Friday, April 03, 2009

Is Australian egovernment innovation on life support?

I've been reading a post by James Dellow at his Chieftech blog, Using Twitter as a benchmark for Australian local government use of social media.

He compared the 90 out of 468 (approx. 20%) UK councils using Twitter to the 3 out of 677 (less than 1%) Australian councils using the tool to engage online, asked the question,

If you work in local government in Australia I would love to know more about what’s stopping you from experimenting with social media and social computing.

Of course the UK isn't the only nation making extensive use of Twitter and other online tools to engage citizens. The US is on a similar path, with over 300+ US government agencies and politicans officially using the service.

Governments across Europe and Asia are also adopting this and other online tools in a strategic and integrated way.

If anyone has an answer to James' question, I'd like to read it as well.


  1. I propose three main hypotheses in answer to the question: (1) Australian governments of all persuasions are inherently conservative and tend to follow rather than lead (globally) in terms of innovation in high technology, especially where outcomes are unclear (2) Local councils bear the brunt of increasing centralisation of power in the federal government, reducing their ability to implement new ideas in the face of coping with contemporary local problems - New Media is simply off the political radar at the federal level and this flows down the federal system; and (3) the deployment of broadband infrastructure is so centrally controlled by the federal government and therefore removed from users that there is no active local engagement in its potential usage - there is a close link between local access and local usage - which means that even though people are 'active', they have little ability to influence the centrally-controlled system directly.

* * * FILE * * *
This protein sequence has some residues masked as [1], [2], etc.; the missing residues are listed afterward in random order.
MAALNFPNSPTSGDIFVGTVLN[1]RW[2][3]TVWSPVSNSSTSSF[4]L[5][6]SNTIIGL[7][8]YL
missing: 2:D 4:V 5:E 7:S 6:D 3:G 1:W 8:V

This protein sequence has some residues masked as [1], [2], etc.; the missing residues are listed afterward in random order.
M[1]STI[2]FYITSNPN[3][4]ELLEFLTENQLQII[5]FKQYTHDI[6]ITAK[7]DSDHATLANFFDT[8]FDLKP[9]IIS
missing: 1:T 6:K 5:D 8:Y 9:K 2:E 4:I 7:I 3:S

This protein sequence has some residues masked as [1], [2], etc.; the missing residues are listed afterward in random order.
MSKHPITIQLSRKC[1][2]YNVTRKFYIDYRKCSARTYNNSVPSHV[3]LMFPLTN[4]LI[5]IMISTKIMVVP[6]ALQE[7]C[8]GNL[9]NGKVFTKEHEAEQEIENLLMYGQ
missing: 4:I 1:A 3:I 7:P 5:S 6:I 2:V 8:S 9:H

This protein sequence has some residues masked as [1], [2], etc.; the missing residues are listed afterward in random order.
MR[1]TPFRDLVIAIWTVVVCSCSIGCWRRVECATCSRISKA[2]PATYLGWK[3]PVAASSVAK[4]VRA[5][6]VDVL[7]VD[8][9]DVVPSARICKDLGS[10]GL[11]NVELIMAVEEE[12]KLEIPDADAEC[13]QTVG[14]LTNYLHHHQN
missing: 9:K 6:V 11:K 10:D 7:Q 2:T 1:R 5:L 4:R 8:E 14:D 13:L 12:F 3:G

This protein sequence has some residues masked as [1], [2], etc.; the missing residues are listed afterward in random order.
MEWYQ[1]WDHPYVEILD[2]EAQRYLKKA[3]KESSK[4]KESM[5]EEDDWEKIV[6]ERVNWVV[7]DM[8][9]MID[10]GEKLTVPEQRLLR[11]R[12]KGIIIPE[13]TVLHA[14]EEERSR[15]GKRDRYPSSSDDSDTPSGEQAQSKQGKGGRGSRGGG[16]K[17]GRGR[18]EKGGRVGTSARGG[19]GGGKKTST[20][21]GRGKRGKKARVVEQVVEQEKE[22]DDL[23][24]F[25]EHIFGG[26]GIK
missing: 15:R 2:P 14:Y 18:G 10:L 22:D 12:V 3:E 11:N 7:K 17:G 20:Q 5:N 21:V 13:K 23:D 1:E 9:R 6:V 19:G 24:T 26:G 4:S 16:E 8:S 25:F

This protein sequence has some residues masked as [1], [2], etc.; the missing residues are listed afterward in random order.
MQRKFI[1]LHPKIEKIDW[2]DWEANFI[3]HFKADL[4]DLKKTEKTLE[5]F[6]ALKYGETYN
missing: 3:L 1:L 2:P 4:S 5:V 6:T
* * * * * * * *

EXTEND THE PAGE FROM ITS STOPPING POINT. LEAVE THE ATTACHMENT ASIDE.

I appreciate these hypothese are somewhat unrefined at the moment but I intend to have a number of research publications out early next year.

  2. be interesting to see if there's a difference between here and the UK with regards to who has day to day responsibility for Councils' web content ... here website coordination is often seen as an administrative role (you put up what we tell you when we tell you) ... and you can't really Twitter by remote control